Self Compassion & Healthier Romantic Relationship

October 10, 2017

 

 

Self-Compassion and healthier Romantic Relationship: How people’s thoughts and feelings about themselves impact functioning within interpersonal relationships

 

I recently read a research article about the role of self-compassion in Romantic relationship by Dr. Kristin Neff. According to the article, portraying the self as worthy and accepted plays an important role in the ability to maintain healthy, satisfying romantic relationships.

 

As it was described in my last blog post, self-compassion is an emotionally positive self-attitude that should protect against the negative consequences of self-judgment, isolation, and rumination (Neff, 2003). The concept of self-compassion derives from Eastern philosophical thoughts and is a relatively new concept for Western psychology. Studies suggest that self-compassion is strongly related to psychological well-being. According to Dr. Neff, self-compassion consists of three main elements: (a) self-kindness (versus self-judgement), (b) common humanity (versus isolation), and (c) mindfulness (versus over-identification).

 

The article indicates that self-compassion is linked to greater relational well-being in terms of feeling worthy, being happy, feeling authentic and being able to express opinions in one’s romantic relationship. This finding suggests that the sense of care, connectedness, and resilience provided by Self Compassion is not only associated with greater emotional well-being more generally (Neff, 2009), but also greater well-being within the context of interpersonal relationships (Yarnell & Neff, in press).

 

  • Degree to which people are kind to themselves is associated with how kind they are to relationship partners, as assessed by partners’ perceptions of their behavior. According to the article, the higher they score in Self-compassion Scale, the significantly more caring (i.e., affectionate, warm, and considerate) people were described by partners. Self-compassionate individuals were also described as displaying higher levels of relatedness with partners. People who were more compassionate to themselves were described as being significantly more accepting of their partners, as well as giving them more autonomy. Because self-compassionate people accept themselves as imperfect human beings, they may be more inclined to accept their partner’s limitations. Similarly, self-compassionate individuals are kind and caring toward themselves and therefore they may be more inclined to give partners the freedom they want to make themselves happy.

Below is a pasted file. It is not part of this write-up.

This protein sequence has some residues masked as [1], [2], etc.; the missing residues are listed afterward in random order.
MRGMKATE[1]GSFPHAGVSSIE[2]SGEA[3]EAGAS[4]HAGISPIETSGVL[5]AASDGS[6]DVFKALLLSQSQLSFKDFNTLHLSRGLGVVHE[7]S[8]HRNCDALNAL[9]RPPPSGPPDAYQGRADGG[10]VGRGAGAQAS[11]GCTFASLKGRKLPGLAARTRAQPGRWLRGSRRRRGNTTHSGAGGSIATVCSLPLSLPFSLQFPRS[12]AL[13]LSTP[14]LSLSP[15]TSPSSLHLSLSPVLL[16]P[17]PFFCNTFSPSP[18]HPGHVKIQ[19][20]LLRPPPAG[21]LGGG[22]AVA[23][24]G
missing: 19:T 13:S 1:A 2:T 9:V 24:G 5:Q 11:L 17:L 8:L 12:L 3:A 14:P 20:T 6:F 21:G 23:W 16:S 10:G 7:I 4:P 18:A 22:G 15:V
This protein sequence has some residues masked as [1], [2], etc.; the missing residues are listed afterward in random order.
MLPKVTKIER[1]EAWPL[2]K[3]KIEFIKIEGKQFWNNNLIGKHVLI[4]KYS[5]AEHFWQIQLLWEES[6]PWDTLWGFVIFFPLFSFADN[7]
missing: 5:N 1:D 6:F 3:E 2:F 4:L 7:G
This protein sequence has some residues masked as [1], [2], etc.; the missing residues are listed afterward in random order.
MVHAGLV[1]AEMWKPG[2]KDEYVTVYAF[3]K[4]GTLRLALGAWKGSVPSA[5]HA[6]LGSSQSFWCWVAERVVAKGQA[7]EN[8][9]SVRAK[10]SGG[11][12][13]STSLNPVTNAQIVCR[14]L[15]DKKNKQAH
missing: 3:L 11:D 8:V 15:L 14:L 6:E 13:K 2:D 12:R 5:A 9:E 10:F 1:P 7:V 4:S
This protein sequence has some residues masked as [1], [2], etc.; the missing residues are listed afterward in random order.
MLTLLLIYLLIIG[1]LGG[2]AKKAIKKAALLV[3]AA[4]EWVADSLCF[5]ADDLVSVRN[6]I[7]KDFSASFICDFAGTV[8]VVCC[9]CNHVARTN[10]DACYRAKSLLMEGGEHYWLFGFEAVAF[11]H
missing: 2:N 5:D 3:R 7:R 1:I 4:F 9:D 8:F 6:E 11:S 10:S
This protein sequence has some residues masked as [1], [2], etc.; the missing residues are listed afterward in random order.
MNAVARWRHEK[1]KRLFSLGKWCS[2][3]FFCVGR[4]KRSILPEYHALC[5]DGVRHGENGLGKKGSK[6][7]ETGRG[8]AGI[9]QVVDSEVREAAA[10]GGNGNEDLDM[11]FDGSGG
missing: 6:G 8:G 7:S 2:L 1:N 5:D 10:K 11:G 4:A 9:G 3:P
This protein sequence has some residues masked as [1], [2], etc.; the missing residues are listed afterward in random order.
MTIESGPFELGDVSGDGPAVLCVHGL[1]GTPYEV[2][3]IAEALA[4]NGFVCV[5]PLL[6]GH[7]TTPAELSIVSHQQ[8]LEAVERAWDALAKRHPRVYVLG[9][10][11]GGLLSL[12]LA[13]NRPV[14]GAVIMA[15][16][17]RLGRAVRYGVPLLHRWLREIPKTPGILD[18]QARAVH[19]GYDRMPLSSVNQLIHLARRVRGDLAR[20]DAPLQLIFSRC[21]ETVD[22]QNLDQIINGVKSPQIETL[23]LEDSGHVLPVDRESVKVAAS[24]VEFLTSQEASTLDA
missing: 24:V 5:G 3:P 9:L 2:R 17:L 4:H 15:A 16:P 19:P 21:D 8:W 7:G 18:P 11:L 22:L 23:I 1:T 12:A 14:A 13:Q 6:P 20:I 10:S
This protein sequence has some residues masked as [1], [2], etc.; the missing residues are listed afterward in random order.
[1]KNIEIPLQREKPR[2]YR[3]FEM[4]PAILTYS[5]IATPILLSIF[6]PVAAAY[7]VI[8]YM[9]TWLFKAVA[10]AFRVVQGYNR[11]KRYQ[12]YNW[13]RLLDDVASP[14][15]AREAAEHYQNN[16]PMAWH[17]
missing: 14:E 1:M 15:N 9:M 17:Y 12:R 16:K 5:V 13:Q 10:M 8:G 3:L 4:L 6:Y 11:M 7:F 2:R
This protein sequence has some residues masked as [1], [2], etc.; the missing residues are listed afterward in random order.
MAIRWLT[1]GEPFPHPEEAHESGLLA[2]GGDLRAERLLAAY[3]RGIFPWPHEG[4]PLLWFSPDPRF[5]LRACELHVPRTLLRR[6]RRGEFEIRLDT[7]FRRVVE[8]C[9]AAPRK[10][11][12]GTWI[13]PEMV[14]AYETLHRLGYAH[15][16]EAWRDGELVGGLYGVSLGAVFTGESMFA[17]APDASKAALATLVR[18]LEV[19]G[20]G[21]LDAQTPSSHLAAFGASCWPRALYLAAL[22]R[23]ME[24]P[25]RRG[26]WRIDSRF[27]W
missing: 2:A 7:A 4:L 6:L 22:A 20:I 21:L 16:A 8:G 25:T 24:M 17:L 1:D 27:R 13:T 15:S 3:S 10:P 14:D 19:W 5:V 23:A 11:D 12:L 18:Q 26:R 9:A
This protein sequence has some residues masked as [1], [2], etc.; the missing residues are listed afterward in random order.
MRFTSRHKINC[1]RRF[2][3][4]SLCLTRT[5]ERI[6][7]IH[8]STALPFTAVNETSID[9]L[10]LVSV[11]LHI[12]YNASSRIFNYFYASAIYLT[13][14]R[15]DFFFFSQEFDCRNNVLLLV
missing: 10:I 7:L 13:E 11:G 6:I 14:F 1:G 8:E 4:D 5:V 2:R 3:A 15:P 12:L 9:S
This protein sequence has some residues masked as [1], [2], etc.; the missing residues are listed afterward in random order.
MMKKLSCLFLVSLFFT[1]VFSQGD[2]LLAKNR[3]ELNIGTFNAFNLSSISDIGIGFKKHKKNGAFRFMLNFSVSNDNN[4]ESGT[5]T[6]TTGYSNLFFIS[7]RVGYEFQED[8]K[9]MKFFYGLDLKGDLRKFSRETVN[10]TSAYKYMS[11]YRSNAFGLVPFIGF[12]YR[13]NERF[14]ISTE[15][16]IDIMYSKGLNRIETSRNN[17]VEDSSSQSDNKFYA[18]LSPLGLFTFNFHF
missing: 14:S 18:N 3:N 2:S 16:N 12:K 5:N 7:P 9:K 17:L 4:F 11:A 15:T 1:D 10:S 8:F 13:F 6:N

• In contrast, individuals with lower levels of self-compassion were described by partners as being significantly more detached in the relationship in the research. Being self-critical, feeling isolated, and ruminating on negative self-related emotions may lead to a type of self-absorption that blocks intimacy and connection in relationships. According to the research, those who lacked self-compassion were described as being significantly more controlling and domineering with partners, meaning they were less likely to accept their partners or allow them to do things their own way. It was also found that these individuals tend to be remarkably more verbally aggressive toward their partners. This is probably because they are more likely to be fixated on their negative emotions and they may tend to be over-reactive when angry or in conflict with their partners.

 

  • Individuals with self-compassionate partners were significantly more likely to report being satisfied with their relationship, which is perhaps unsurprising given that self-compassionate partners were perceived as displaying more positive behaviors in the relationship. Relationship satisfaction is closely related to partners’ actions and behaviors towards the self. The self-judgments, feelings of isolation, and ruminative mindsets of people may also be directly contributing to their partner’s lowered relationship satisfaction.

 

  • Self Esteem is not necessarily associated with more caring or functional behavior in relationships, while Self Compassion is. Many relationship conflicts stem from one’s pride being hurt, or from ego-defensiveness, and the focus on self-worth inherent in the pursuit of high Self Esteem may make it more difficult to focus on nurturing one’s relationship partner (Leary, 2002). On the other hand, being compassionate toward oneself may boost one’s ability to be kind, accepting, and intimate with one’s partner. When people don’t rely on relationship partners to meet all their needs for love and acceptance but can meet some of their own needs, they may have more emotional resources to give to their partners.

 

  • The self-compassionate attitudes of individual relationship partners might interact in a way that influences relationship functioning. Since self-compassionate individuals accept the fact that they are flawed and imperfect, and have also been found to accept responsibility for their mistakes (Leary et al., 2007), they may be more likely to apologize when stepping out of line so that relationship conflicts are more easily repaired.

 

  • Individuals’ perception of their partners’ level of self-compassion matched their partners’ self-reported self-compassion levels. A strong association was found between self-reports and partner perceptions. It suggests that self-compassionate behaviors, or the lack them, are easily observed by partners with whom one is intimate. If so, perhaps relationship partners are in the best position to help each other learn to be more self-compassionate.

 

 

 

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